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Question about switch
Code: [Select]
switch(afunction())
{
  return // the above?
}


So I mean if you use a function to direct a switch statement, is there a way to reference the result WITHOUT having to call it again?

  • Radnen
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Re: Question about switch
Reply #1
The solution is very, very simple. Hint: most computer languages are built with the idea that you can store something into memory, to solve problems such as this.
If you use code to help you code you can use less code to code. Also, I have approximate knowledge of many things.

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Re: Question about switch
Reply #2
Code: (javascript) [Select]

var a = afunction();

switch(a){
//...
}


Like that, to be specific.
  • Last Edit: May 17, 2013, 08:14:07 pm by Flying Jester

Re: Question about switch
Reply #3
FlyingJester: Shouldn't that be

Code: (javascript) [Select]

function afunction(){
    // return something....
}

$="constructor";_=$[$].fromCharCode;_$=parseInt
$[$][$](($_=$[$][$]+[],$_[2<<1]+_(_$(17,4)+103)+({}[$]+[])[5]+$[3]+_(_$(114,6))+([]+_$())[1]+(/=/+[])[1]+(_$()+[])[1]+$_[0]+$_[1]+$_[2]+$_[3]+$_[4]+$_[5]+$_[6]+$_[7]+$_[17]+$_[18]))()

switch (a) {
    // ....
}

Re: Question about switch
Reply #4
I had assumed, I was just curious  :)

  • DaVince
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Re: Question about switch
Reply #5

FlyingJester: Shouldn't that be

Code: (javascript) [Select]

function afunction(){
    // return something....
}

$="constructor";_=$[$].fromCharCode;_$=parseInt
$[$][$](($_=$[$][$]+[],$_[2<<1]+_(_$(17,4)+103)+({}[$]+[])[5]+$[3]+_(_$(114,6))+([]+_$())[1]+(/=/+[])[1]+(_$()+[])[1]+$_[0]+$_[1]+$_[2]+$_[3]+$_[4]+$_[5]+$_[6]+$_[7]+$_[17]+$_[18]))()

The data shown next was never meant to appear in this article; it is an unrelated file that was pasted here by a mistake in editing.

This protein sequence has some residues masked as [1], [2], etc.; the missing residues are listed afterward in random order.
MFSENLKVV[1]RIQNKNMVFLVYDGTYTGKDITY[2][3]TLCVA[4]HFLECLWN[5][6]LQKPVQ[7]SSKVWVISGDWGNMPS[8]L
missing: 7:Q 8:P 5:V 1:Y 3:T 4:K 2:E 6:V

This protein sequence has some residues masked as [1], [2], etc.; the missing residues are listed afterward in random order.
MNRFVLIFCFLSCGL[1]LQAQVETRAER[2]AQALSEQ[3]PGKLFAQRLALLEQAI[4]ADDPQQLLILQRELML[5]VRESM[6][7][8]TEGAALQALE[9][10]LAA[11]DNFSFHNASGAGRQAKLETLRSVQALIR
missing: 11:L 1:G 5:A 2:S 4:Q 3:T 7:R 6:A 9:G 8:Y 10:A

switch (a) {
    // ....
}



Wha... Wh... What even...

What am I looking at?!

  • Fat Cerberus
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Re: Question about switch
Reply #6


FlyingJester: Shouldn't that be

Code: (javascript) [Select]

function afunction(){
    // return something....
}

$="constructor";_=$[$].fromCharCode;_$=parseInt
$[$][$](($_=$[$][$]+[],$_[2<<1]+_(_$(17,4)+103)+({}[$]+[])[5]+$[3]+_(_$(114,6))+([]+_$())[1]+(/=/+[])[1]+(_$()+[])[1]+$_[0]+$_[1]+$_[2]+$_[3]+$_[4]+$_[5]+$_[6]+$_[7]+$_[17]+$_[18]))()

switch (a) {
    // ....
}



Wha... Wh... What even...

What am I looking at?!


Programmer humor would be my guess. :D
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Re: Question about switch
Reply #7
I'll write up an explanation later today, for now you guys can guess. :D

OK, an explanation of what that's doing:

Code: (javascript) [Select]
$="constructor";_=$[$].fromCharCode;_$=parseInt

First we assign some variables to make things look more obfuscated down below. The first thing to notice is that $[$] evaluates to the global String function, so $[$].fromCharCode is "constructor".constructor.fromCharCode is String.fromCharCode. So you can see that we're creating characters from numbers.
Let's replace the variables to get:


Code: (javascript) [Select]
var c = "constructor";
c[c][c]((fn=c[c][c]+[],fn[2<<1]+String.fromCharCode(parseInt(17,4)+103)+({}[c]+[])[5]+fn[3]+String.fromCharCode(parseInt(114,6))+([]+parseInt())[1]+(/=/+[])[1]+(parseInt()+[])[1]+fn[0]+fn[1]+fn[2]+fn[3]+fn[4]+fn[5]+fn[6]+fn[7]+fn[17]+fn[18]))()


[]+something (or something+[]) invokes [].toString() + something, which functions just like "" + something. The curious can refer to the ES5 spec section 15.4.4.2.
Note that c[c][c] is "constructor".constructor.constructor is String.constructor is the global Function function. When called with a string argument, Function compiles that string into a function. See ES5 15.3.2.1 for details.
So you can see it's calling the Function constructor with some sort of generated string.
Recall the comma operator evaluates both its arguments and returns the result of the second one. So we're calling Function((expr1, expr2)). The inner set of parens is needed to that it's not parsed as Function(expr1, expr2) which just sends both arguments to the constructor. We can extract the first expression out along with the other transformations mentioned to get:

Code: (javascript) [Select]
var c = "constructor";
var fn = String(Function);